WASHINGTON, Dec 23 (Reuters) - U.S. President Donald Trump’s threat not to sign a $2.3 trillion spending package approved by Congress means that parts of the federal government may have to shut down as soon as Monday even as it grapples with the coronavirus pandemic.
The Trump administration has not said what it will do if the government runs out of money, but previous lapses have led to tens of thousands of non-essential workers being put on leave and others, including those dealing with public safety, forced to work without pay.
Here’s what happens if the White House and Congress cannot approve a spending plan by Monday:
PANDEMIC ECONOMIC ASSISTANCE: Unemployment benefits being paid out to about 14 million Americans through pandemic programs are set to lapse on Saturday. Allowing the program to end would result in a sudden loss of income for people who lost their jobs as the virus prompted economic shutdowns.
The spending package also extends a moratorium on evictions. The current restriction ends on Dec. 31.
VACCINE DISTRIBUTION: The federal government has already purchased 400 million COVID-19 vaccine doses, or enough for 200 million people, from Moderna and Pfizer but needs additional funds to purchase more doses. It also signed contracts with other companies for vaccines that have yet to be authorized. Private companies, including McKesson, UPS and FedEx, are distributing the doses but have been relying on staff in the Department of Defense and the Department of Health and Human Services for support.
States have received $340 million from the U.S. government to help offset costs they’ve borne from the vaccine rollout but say they face a shortfall of around $8 billion. A shutdown would halt plans by Congress to distribute funding to make up for that shortfall.
HEALTHCARE: Previous shutdowns have led to widespread furloughs for workers at the Centers for Disease Control and Prevention (CDC), one of the agencies now leading the response to the coronavirus pandemic. A CDC program to track flu outbreaks was halted during a 2013 shutdown; in 2018, the government kept the program running during another shutdown, saying “immediate response to urgent disease outbreaks” would continue.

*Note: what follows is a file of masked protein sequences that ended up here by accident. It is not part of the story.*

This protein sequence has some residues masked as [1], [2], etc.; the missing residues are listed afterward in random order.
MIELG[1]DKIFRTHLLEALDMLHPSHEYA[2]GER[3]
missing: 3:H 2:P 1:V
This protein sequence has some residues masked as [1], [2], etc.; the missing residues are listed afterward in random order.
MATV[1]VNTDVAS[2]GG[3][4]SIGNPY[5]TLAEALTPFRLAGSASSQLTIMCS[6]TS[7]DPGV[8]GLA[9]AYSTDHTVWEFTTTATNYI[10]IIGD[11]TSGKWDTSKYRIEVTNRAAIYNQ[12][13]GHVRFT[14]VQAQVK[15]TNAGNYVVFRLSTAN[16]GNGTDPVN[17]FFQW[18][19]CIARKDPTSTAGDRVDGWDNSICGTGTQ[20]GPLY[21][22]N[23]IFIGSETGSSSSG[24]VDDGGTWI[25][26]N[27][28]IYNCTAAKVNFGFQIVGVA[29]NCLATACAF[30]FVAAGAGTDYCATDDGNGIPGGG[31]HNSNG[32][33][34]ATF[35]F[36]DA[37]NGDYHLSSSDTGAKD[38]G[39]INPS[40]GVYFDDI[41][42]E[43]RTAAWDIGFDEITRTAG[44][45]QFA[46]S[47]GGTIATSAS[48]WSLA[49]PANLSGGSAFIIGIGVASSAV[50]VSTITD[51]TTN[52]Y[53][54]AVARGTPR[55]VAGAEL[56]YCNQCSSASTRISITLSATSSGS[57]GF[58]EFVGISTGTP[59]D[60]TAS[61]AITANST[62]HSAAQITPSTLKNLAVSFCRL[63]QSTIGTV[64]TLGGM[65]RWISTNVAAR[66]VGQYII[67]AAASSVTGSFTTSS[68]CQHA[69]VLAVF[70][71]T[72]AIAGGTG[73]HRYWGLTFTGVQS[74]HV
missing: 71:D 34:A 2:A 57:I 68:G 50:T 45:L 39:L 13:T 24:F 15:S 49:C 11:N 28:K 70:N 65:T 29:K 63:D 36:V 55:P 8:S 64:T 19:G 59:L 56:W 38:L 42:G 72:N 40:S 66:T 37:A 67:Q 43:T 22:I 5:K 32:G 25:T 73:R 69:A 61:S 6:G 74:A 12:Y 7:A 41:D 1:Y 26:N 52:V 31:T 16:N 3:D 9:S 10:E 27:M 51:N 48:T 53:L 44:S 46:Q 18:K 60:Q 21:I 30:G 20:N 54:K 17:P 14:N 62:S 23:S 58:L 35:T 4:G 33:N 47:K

MILITARY: The Defense Department continued operating through the last shutdown, which stretched 35 days through late 2018 and early 2019. During that period, the United States was unable to send paychecks to service members and civilian employees. Active-duty military personnel were considered essential workers; some civilian employees and contractors were furloughed.
LAW ENFORCEMENT: The Federal Bureau of Investigation and other law enforcement agencies continued working during previous shutdowns. The FBI Agents Association said after the last shutdown that funding lapses made it harder to pursue cases, in part because they were unable to pay informants. Federal courts largely remained open through the last shutdown because they had enough money available to sustain them through the shutdown.
NATIONAL PARKS AND MONUMENTS: National parks and monuments largely remained open during the last shutdown, though some places, such as Philadelphia’s Independence Hall, closed. Other parks remained open with limited staffing, leading to complaints about overflowing trash, uncleaned bathrooms and illegal campsites as visitors fended for themselves.
FINANCIAL OVERSIGHT: Market regulators were forced to furlough staff during the last shutdown. The Securities and Exchange Commission kept enough staff in place to monitor markets and “respond to emergency situations.” It continued to accept corporate filings.
MAIL DELIVERY: Deliveries continued as usual in previous shutdowns because the U.S. Postal Service receives no tax dollars for day-to-day operations.
TRAVEL: The Transportation Security Administration workers who screen airline passengers continued working during the last shutdown. So did air traffic controllers, who the government considered to be essential employees.
The 2018-2019 shutdown came to an end when absences by air traffic controllers raised the prospect of many flights into and out of New York being cancelled, provoking a compromise between Trump and Congress. (Reporting by Brad Heath, Jonnelle Marte and Carl O’Donnell; Editing by Scott Malone and Sonya Hepinstall)